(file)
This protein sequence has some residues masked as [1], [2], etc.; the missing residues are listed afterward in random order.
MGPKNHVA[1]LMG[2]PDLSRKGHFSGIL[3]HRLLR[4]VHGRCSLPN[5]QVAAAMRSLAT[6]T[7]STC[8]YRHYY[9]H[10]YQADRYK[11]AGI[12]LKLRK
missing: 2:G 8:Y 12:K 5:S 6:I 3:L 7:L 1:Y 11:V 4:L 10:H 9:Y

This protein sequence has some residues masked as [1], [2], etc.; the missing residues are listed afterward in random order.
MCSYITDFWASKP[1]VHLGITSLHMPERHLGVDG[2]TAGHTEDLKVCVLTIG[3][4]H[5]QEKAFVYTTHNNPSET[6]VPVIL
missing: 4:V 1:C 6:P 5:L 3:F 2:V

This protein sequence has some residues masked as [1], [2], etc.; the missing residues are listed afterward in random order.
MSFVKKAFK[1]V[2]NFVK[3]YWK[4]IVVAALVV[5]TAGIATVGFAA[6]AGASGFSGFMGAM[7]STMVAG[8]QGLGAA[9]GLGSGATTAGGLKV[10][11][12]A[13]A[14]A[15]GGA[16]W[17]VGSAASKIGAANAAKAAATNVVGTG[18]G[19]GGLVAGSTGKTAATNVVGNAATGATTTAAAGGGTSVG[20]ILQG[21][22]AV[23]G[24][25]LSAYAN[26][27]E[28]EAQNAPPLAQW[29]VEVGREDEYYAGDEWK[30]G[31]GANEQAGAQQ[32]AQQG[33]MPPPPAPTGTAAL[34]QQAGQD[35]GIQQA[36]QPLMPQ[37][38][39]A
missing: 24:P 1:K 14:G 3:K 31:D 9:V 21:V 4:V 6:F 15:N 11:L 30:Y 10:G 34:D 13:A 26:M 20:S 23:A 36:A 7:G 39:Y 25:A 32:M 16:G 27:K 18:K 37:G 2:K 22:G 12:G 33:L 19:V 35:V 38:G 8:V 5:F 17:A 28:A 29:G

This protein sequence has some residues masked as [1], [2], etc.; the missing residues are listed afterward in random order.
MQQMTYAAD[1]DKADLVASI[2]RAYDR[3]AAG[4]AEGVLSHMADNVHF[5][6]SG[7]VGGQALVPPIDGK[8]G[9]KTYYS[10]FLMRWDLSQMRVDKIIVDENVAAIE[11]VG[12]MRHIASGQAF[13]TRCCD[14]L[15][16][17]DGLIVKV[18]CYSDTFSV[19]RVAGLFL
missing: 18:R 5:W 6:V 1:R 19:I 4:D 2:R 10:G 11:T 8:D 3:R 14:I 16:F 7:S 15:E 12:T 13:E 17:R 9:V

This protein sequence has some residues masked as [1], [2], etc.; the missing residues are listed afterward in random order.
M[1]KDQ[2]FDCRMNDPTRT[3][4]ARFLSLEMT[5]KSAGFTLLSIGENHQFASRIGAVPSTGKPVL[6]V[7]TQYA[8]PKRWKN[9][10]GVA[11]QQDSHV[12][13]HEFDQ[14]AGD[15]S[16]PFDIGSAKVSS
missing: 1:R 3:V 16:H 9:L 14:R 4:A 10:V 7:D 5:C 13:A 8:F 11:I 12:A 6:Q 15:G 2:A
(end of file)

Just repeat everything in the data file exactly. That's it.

This protein sequence has some residues masked as [1], [2], etc.; the missing residues are listed afterward in random order.
MGPKNHVA[1]LMG[2]PDLSRKGHFSGIL[3]HRLLR[4]VHGRCSLPN[5]QVAAAMRSLAT[6]T[7]STC[8]YRHYY[9]H[10]YQADRYK[11]AGI[12]LKLRK
missing: 2:G 8:Y 12:K 5:S 6:I 3:L 7:L 1:Y 11:V 4:L 10:H 9:Y

This protein sequence has some residues masked as [1], [2], etc.; the missing residues are listed afterward in random order.
MCSYITDFWASKP[1]VHLGITSLHMPERHLGVDG[2]TAGHTEDLKVCVLTIG[3][4]H[5]QEKAFVYTTHNNPSET[6]VPVIL
missing: 4:V 1:C 6:P 5:L 3:F 2:V

This protein sequence has some residues masked as [1], [2], etc.; the missing residues are listed afterward in random order.
MSFVKKAFK[1]V[2]NFVK[3]YWK[4]IVVAALVV[5]TAGIATVGFAA[6]AGASGFSGFMGAM[7]STMVAG[8]QGLGAA[9]GLGSGATTAGGLKV[10][11][12]A[13]A[14]A[15]GGA[16]W[17]VGSAASKIGAANAAKAAATNVVGTG[18]G[19]GGLVAGSTGKTAATNVVGNAATGATTTAAAGGGTSVG[20]ILQG[21][22]AV[23]G[24][25]LSAYAN[26][27]E[28]EAQNAPPLAQW[29]VEVGREDEYYAGDEWK[30]G[31]GANEQAGAQQ[32]AQQG[33]MPPPPAPTGTAAL[34]QQAGQD[35]GIQQA[36]QPLMPQ[37][38][39]A
missing: 24:P 1:K 14:G 3:K 31:D 9:V 21:V 4:V 6:F 15:N 11:L 30:Y 10:G 34:D 13:A 26:M 20:S 23:A 36:A 7:G 39:Y 25:A 32:M 16:G 27:K 18:K 37:G 2:K 22:G 12:G 33:L 19:V 35:V 38:G 8:V 5:F 17:A 28:A 29:G

This protein sequence has some residues masked as [1], [2], etc.; the missing residues are listed afterward in random order.
MQQMTYAAD[1]DKADLVASI[2]RAYDR[3]AAG[4]AEGVLSHMADNVHF[5][6]SG[7]VGGQALVPPIDGK[8]G[9]KTYYS[10]FLMRWDLSQMRVDKIIVDENVAAIE[11]VG[12]MRHIASGQAF[13]TRCCD[14]L[15][16][17]DGLIVKV[18]CYSDTFSV[19]RVAGLFL
missing: 18:R 5:W 6:V 1:R 19:I 4:D 2:R 10:G 11:T 8:D 3:R 14:I 16:F 7:S 15:E 12:T 13:E 17:R 9:V

This protein sequence has some residues masked as [1], [2], etc.; the missing residues are listed afterward in random order.
M[1]KDQ[2]FDCRMNDPTRT[3][4]ARFLSLEMT[5]KSAGFTLLSIGENHQFASRIGAVPSTGKPVL[6]V[7]TQYA[8]PKRWKN[9][10]GVA[11]QQDSHV[12][13]HEFDQ[14]AGD[15]S[16]PFDIGSAKVSS
missing: 1:R 3:V 16:H 9:L 14:R 4:A 10:V 7:D 5:C 13:A 8:F 11:I 12:A 6:Q 15:G 2:A